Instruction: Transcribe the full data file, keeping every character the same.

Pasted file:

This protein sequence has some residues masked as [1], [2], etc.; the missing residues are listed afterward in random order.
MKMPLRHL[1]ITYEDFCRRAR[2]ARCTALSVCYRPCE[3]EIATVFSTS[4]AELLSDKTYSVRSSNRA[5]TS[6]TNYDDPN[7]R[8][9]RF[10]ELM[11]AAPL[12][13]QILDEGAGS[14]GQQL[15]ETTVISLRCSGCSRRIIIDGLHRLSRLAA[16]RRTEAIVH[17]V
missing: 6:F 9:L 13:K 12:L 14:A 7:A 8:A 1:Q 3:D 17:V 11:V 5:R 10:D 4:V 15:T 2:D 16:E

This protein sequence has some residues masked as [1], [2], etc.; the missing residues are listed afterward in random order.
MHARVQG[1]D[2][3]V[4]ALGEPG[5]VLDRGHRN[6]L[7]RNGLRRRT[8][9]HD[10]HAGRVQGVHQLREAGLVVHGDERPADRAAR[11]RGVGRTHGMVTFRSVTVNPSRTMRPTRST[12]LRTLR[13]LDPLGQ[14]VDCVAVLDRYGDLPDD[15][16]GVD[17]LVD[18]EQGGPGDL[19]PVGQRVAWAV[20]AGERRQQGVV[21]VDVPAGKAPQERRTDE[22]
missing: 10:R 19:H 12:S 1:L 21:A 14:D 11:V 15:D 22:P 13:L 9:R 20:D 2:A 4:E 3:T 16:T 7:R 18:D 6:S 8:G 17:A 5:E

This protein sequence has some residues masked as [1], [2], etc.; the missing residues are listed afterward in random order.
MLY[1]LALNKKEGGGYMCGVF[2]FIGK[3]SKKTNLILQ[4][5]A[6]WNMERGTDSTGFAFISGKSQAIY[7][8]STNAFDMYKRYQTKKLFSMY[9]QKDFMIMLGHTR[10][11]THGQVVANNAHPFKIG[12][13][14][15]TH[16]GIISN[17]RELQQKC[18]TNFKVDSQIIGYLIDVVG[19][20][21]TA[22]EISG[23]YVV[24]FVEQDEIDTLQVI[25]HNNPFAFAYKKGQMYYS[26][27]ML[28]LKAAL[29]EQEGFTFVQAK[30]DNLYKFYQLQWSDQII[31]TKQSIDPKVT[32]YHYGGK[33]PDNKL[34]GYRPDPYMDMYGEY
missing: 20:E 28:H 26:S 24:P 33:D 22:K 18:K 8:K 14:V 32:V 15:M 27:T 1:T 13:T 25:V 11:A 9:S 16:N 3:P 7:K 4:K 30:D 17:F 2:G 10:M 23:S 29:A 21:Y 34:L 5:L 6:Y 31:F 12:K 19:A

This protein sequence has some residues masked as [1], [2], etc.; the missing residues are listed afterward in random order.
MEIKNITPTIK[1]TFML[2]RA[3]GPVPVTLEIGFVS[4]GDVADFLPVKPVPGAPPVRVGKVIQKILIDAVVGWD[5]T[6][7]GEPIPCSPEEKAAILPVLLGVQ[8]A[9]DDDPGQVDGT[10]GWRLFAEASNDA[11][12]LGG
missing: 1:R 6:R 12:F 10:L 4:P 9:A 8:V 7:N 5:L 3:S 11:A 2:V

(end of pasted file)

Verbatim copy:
This protein sequence has some residues masked as [1], [2], etc.; the missing residues are listed afterward in random order.
MKMPLRHL[1]ITYEDFCRRAR[2]ARCTALSVCYRPCE[3]EIATVFSTS[4]AELLSDKTYSVRSSNRA[5]TS[6]TNYDDPN[7]R[8][9]RF[10]ELM[11]AAPL[12][13]QILDEGAGS[14]GQQL[15]ETTVISLRCSGCSRRIIIDGLHRLSRLAA[16]RRTEAIVH[17]V
missing: 6:F 9:L 13:K 12:L 14:A 7:A 8:A 1:Q 3:D 17:V 11:V 5:R 10:D 4:V 15:T 2:D 16:E

This protein sequence has some residues masked as [1], [2], etc.; the missing residues are listed afterward in random order.
MHARVQG[1]D[2][3]V[4]ALGEPG[5]VLDRGHRN[6]L[7]RNGLRRRT[8][9]HD[10]HAGRVQGVHQLREAGLVVHGDERPADRAAR[11]RGVGRTHGMVTFRSVTVNPSRTMRPTRST[12]LRTLR[13]LDPLGQ[14]VDCVAVLDRYGDLPDD[15][16]GVD[17]LVD[18]EQGGPGDL[19]PVGQRVAWAV[20]AGERRQQGVV[21]VDVPAGKAPQERRTDE[22]
missing: 10:R 19:H 12:S 1:L 21:A 14:D 11:V 15:D 22:P 13:L 9:R 20:D 2:A 4:E 3:T 16:T 7:R 18:D 6:S 8:G 17:A 5:E

This protein sequence has some residues masked as [1], [2], etc.; the missing residues are listed afterward in random order.
MLY[1]LALNKKEGGGYMCGVF[2]FIGK[3]SKKTNLILQ[4][5]A[6]WNMERGTDSTGFAFISGKSQAIY[7][8]STNAFDMYKRYQTKKLFSMY[9]QKDFMIMLGHTR[10][11]THGQVVANNAHPFKIG[12][13][14][15]TH[16]GIISN[17]RELQQKC[18]TNFKVDSQIIGYLIDVVG[19][20][21]TA[22]EISG[23]YVV[24]FVEQDEIDTLQVI[25]HNNPFAFAYKKGQMYYS[26][27]ML[28]LKAAL[29]EQEGFTFVQAK[30]DNLYKFYQLQWSDQII[31]TKQSIDPKVT[32]YHYGGK[33]PDNKL[34]GYRPDPYMDMYGEY
missing: 20:E 28:H 26:S 24:P 33:D 22:K 18:K 8:K 14:V 32:V 15:M 27:T 1:T 13:T 25:V 11:A 9:S 16:N 3:P 7:K 4:K 30:D 17:F 2:G 10:M 23:S 29:A 21:Y 34:L 5:L 6:Y 31:F 12:K 19:A

This protein sequence has some residues masked as [1], [2], etc.; the missing residues are listed afterward in random order.
MEIKNITPTIK[1]TFML[2]RA[3]GPVPVTLEIGFVS[4]GDVADFLPVKPVPGAPPVRVGKVIQKILIDAVVGWD[5]T[6][7]GEPIPCSPEEKAAILPVLLGVQ[8]A[9]DDDPGQVDGT[10]GWRLFAEASNDA[11][12]LGG
missing: 1:R 6:R 12:F 10:L 4:P 9:A 8:V 7:N 5:L 3:S 11:A 2:V